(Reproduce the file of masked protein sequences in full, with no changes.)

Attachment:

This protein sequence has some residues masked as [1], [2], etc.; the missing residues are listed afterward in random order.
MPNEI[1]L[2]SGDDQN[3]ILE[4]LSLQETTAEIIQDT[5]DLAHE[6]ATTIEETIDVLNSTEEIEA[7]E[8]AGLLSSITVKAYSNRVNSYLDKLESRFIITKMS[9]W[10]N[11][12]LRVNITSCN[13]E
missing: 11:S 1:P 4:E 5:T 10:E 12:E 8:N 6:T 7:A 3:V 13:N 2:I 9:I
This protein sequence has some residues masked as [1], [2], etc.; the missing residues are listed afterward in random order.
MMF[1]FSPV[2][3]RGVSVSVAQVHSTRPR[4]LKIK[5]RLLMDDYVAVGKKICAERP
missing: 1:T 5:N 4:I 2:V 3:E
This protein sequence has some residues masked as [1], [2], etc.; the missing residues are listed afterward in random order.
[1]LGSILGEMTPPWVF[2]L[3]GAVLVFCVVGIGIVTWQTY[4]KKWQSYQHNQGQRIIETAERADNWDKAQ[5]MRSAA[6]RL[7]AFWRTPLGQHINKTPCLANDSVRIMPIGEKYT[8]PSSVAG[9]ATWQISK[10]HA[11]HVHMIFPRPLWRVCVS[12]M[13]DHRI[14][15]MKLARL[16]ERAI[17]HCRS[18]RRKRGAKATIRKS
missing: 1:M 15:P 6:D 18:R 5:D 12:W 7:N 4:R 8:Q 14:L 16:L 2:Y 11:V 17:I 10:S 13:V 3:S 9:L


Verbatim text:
This protein sequence has some residues masked as [1], [2], etc.; the missing residues are listed afterward in random order.
MPNEI[1]L[2]SGDDQN[3]ILE[4]LSLQETTAEIIQDT[5]DLAHE[6]ATTIEETIDVLNSTEEIEA[7]E[8]AGLLSSITVKAYSNRVNSYLDKLESRFIITKMS[9]W[10]N[11][12]LRVNITSCN[13]E
missing: 11:S 1:P 4:E 5:T 10:E 12:E 8:N 6:T 7:A 3:V 13:N 2:I 9:I
This protein sequence has some residues masked as [1], [2], etc.; the missing residues are listed afterward in random order.
MMF[1]FSPV[2][3]RGVSVSVAQVHSTRPR[4]LKIK[5]RLLMDDYVAVGKKICAERP
missing: 1:T 5:N 4:I 2:V 3:E
This protein sequence has some residues masked as [1], [2], etc.; the missing residues are listed afterward in random order.
[1]LGSILGEMTPPWVF[2]L[3]GAVLVFCVVGIGIVTWQTY[4]KKWQSYQHNQGQRIIETAERADNWDKAQ[5]MRSAA[6]RL[7]AFWRTPLGQHINKTPCLANDSVRIMPIGEKYT[8]PSSVAG[9]ATWQISK[10]HA[11]HVHMIFPRPLWRVCVS[12]M[13]DHRI[14][15]MKLARL[16]ERAI[17]HCRS[18]RRKRGAKATIRKS
missing: 1:M 15:P 6:D 18:R 5:D 12:W 7:N 4:R 8:Q 14:L 16:L 2:Y 11:V 17:I 10:S 13:V 3:S 9:L